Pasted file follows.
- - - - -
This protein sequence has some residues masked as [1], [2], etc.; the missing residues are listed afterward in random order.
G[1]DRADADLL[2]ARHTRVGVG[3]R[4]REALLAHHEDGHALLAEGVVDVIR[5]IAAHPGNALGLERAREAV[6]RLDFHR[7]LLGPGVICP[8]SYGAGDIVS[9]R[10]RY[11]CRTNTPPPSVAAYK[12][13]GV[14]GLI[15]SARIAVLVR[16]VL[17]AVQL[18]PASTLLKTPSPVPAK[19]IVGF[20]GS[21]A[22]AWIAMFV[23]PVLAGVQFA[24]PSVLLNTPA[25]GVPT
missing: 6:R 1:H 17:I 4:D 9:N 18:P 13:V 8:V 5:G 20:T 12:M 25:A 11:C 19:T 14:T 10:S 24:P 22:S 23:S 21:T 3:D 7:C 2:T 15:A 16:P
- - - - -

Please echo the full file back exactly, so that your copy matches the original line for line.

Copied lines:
This protein sequence has some residues masked as [1], [2], etc.; the missing residues are listed afterward in random order.
G[1]DRADADLL[2]ARHTRVGVG[3]R[4]REALLAHHEDGHALLAEGVVDVIR[5]IAAHPGNALGLERAREAV[6]RLDFHR[7]LLGPGVICP[8]SYGAGDIVS[9]R[10]RY[11]CRTNTPPPSVAAYK[12][13]GV[14]GLI[15]SARIAVLVR[16]VL[17]AVQL[18]PASTLLKTPSPVPAK[19]IVGF[20]GS[21]A[22]AWIAMFV[23]PVLAGVQFA[24]PSVLLNTPA[25]GVPT
missing: 6:R 1:H 17:I 4:D 9:N 18:P 13:V 8:V 5:G 20:T 12:M 25:A 11:C 19:T 14:T 10:S 24:P 22:S 23:S 21:T 3:D 7:C 2:T 15:A 16:P